Control Panel Under Construction:


Photo 1. Panel drawing attached to perspex screen and drilled for switches etc.


Photo 2. Lining tape is added to build the schematic diagram.


Photo 3. The schematic diagram ready for switches/controllers.


Photo 4. Another panel ready for hardware installation.


Photo 5. The panel equipped with Gaugemaster controllers. Toggle switches have been installed for track section control with turnout motors operated by pen probe and studs.


Photo 6. The internal wiring of the panel.

CONTROL PANEL FEATURES
Control panels are unique to individual requirements. The following list shows the standard features normally requested on control panels, together with those frequently requested:

Standard Features:

bulletPanel mounted controllers and transformers. For convenience the controller can be located within the panel screen improving the appearance of the panel. Transformers are usually located remote from the panel to allow them to cool. Where hand held controllers are requested, din plugs can be fitted to the panel to allow the units to be removed as required. If the client already posses cased controllers i.e. those with the transformer contained within, connections to these units can be made keeping them external from the panel. For safety reasons in compliance with current legislation, PLS only supply and use factory manufactured and cased transformers to power panel mounted and hand held controllers.
bulletTrack section switches. These are usually double throw switches with a centre off position, as layouts usually require two controllers to operate them. Control panels can however be manufactured to switch as many controllers as required using rotary switches. All section switches are usually wired to allow any controller access to any section of track, thus allowing locomotives to move across the layout without the need to change controllers.
bulletEnd of track push to make switches (PTM). A switch that is always off until depressed (remaining on while depressed only - non latching). Of particular use on a small isolated section at the end of terminal rail to automatically stop a locomotive at the head of a train as it approaches the end of the line. The locomotive can be moved up to the end of the line by depressing the switch, or left isolated at the end whilst another locomotive can be controlled on the track section.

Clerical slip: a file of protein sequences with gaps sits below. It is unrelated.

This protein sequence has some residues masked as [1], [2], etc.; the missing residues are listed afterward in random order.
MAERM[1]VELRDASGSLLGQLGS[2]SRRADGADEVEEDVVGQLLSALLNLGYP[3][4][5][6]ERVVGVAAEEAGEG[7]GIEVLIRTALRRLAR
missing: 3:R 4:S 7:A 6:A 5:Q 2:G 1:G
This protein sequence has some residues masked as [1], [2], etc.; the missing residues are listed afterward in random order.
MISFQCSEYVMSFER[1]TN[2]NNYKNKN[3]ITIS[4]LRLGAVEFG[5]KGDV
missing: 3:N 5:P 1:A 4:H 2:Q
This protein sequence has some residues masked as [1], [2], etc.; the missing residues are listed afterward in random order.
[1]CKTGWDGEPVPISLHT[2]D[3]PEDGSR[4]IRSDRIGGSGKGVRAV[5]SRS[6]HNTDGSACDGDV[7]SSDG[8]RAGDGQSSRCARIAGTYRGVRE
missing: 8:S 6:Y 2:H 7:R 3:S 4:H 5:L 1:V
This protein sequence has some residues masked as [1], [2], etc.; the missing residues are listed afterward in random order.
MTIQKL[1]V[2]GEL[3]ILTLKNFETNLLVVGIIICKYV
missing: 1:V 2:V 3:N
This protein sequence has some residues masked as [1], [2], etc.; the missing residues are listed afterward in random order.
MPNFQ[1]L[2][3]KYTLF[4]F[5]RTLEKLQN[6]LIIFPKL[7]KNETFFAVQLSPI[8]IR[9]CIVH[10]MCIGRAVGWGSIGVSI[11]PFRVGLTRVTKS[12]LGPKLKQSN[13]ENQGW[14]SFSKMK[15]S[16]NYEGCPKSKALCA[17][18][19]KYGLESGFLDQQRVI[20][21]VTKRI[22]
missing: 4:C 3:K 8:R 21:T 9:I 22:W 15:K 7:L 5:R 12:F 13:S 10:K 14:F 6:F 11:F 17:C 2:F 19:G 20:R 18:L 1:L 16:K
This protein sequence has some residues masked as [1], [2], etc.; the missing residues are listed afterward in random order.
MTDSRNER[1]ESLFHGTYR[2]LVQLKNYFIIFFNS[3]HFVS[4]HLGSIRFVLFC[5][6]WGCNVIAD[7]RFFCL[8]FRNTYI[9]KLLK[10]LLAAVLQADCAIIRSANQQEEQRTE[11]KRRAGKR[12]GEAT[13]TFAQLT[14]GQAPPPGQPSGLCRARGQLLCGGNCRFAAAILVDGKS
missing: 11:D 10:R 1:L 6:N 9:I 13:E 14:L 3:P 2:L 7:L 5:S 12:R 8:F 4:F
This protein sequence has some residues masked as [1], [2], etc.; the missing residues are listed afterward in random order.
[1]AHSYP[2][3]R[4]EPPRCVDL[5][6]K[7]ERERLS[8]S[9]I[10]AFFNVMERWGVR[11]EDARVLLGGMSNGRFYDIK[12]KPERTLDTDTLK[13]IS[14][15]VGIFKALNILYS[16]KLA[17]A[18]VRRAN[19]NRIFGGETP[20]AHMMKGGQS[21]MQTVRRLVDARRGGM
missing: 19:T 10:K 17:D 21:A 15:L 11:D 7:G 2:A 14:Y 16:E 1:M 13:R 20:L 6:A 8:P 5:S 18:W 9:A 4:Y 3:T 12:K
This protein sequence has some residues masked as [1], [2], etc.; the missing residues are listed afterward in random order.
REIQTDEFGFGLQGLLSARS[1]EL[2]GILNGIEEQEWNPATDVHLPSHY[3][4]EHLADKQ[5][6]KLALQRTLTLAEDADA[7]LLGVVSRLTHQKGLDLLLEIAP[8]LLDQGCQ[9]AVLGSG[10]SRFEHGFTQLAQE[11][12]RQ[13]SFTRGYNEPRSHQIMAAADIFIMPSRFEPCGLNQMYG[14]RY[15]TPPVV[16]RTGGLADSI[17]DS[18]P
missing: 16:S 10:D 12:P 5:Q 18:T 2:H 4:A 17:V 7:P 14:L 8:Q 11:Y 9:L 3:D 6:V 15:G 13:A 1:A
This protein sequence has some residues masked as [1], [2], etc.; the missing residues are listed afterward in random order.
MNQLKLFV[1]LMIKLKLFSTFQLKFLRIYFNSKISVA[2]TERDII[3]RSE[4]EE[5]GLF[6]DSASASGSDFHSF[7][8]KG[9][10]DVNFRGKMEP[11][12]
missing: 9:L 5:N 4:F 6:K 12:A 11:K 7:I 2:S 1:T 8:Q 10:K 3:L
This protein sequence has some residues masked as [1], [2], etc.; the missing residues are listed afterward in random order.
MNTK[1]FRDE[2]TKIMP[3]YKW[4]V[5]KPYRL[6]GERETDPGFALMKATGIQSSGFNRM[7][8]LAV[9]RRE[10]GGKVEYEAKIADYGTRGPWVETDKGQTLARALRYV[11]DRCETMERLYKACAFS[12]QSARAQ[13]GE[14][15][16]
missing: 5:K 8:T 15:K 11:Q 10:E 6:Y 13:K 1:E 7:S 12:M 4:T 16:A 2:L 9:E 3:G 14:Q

bulletTurnout control switches and capacitor discharge units (CDU). Electric turnout motors are common place on many layouts. Their location on a schematic panel makes operation simple as the control switch can be located on its position on the diagram. Switches for solenoid type turnout motors usually require a 16 - 24v AC supply, and must have a momentary output i.e. non latching to prevent damage to the solenoid coil. A capacitor discharge unit is usually fitted to panels controlling solenoid motors as this increases the power allowing more than one motor to be controlled from one switch, and protects the solenoid from damage. Motor driven slow action turnout motors require a latching feed and normally a 12v DC supply. These are usually controlled via a DPDT switch.
bulletSignal control. Sometimes interlocked with turnout operation signals can be controlled using switches located on the control panel. The switch type depends on the signal.

Additional features

bulletElectronic track cleaners. A must on most layouts to help maintain locomotive performance. An electronic cleaner (requiring a 16v AC supply) is dedicated to each controller cleaning the rail and wheel at their interface. The cleaner only works when the locomotive is working.